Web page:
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Alliance Defense Fund

Free to speak

Law | Court ruling protects students who oppose pro-gay event

Issue: "Tick, tick, tick ...," May 7, 2011

On April 15, the Gay, Lesbian, and Straight Education Network marks a "Day of Silence" to promote "tolerance" of homosexuality and to encourage gay students and teachers to speak up. In 2006, Neuqua Valley High School in Naperville, Ill., permitted students and teachers to participate in the event. Some participants wore T-shirts with slogans "Be Who You Are." The next school day, several Neuqua students participated in a "Day of Truth": Heidi Zamecnik and Alexander Nuxoll wore T-shirts reading "Be Happy, Not Gay." School administrators blotted out the "Not Gay" part of Zamecnik's T-shirt with ink. Both students filed suit against the school for violating their free-speech rights.

In March, the 7th U.S. Circuit Court of Appeals unanimously held that such speech is protected by the First Amendment. The court found that "a school that permits advocacy of the rights of homosexual students cannot be allowed to stifle criticism of homosexuality." After all, "people in our society do not have the legal right to prevent criticism of their beliefs or even their way of life."

'Serious breach of faith'?

When Souhair Khatib and her husband visited the Orange County Superior Court on a probation issue (she had pleaded guilty to welfare fraud but failed to perform community service), the California court revoked her probation and ordered her taken into custody. A male officer at the booking counter ordered Khatib to remove her headscarf, which some Muslims consider a "serious breach of faith." Reluctantly, Khatib removed the scarf. Detained all day, she attempted to cover her head with the vest she was wearing. At the end of the day the judge heard Khatib's case and reinstated her probation. Khatib promptly filed suit against the county and its officers for violating her religious freedom rights under the Religious Land Use and Institutionalized Persons Act of 2000 (RLUIPA), designed to protect the religious freedoms of institutionalized persons. In March, the 9th U.S. Circuit Court of Appeals found the holding facility fell within the definition of both "pretrial detention facility" as well as "jail"-both considered institutions and thus subject to RLUIPA. It sent Khatib's case back to the trial court to argue that her constitutional rights were violated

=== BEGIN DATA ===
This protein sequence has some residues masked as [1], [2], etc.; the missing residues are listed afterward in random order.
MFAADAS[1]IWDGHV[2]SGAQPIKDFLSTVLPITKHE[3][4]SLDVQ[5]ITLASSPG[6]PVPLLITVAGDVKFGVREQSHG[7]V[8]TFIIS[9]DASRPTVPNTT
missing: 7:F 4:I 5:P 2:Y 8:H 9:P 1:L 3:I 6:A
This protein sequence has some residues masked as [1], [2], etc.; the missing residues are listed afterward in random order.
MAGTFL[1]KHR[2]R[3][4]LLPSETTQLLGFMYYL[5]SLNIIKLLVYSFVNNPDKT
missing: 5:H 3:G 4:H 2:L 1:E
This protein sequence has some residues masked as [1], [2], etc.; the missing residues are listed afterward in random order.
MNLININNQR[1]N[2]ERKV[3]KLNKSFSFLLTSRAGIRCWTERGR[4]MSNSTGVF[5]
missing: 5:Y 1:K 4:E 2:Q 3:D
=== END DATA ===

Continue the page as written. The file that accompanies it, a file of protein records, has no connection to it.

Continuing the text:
-Lauren Sneed is a lawyer living in Austin, Texas

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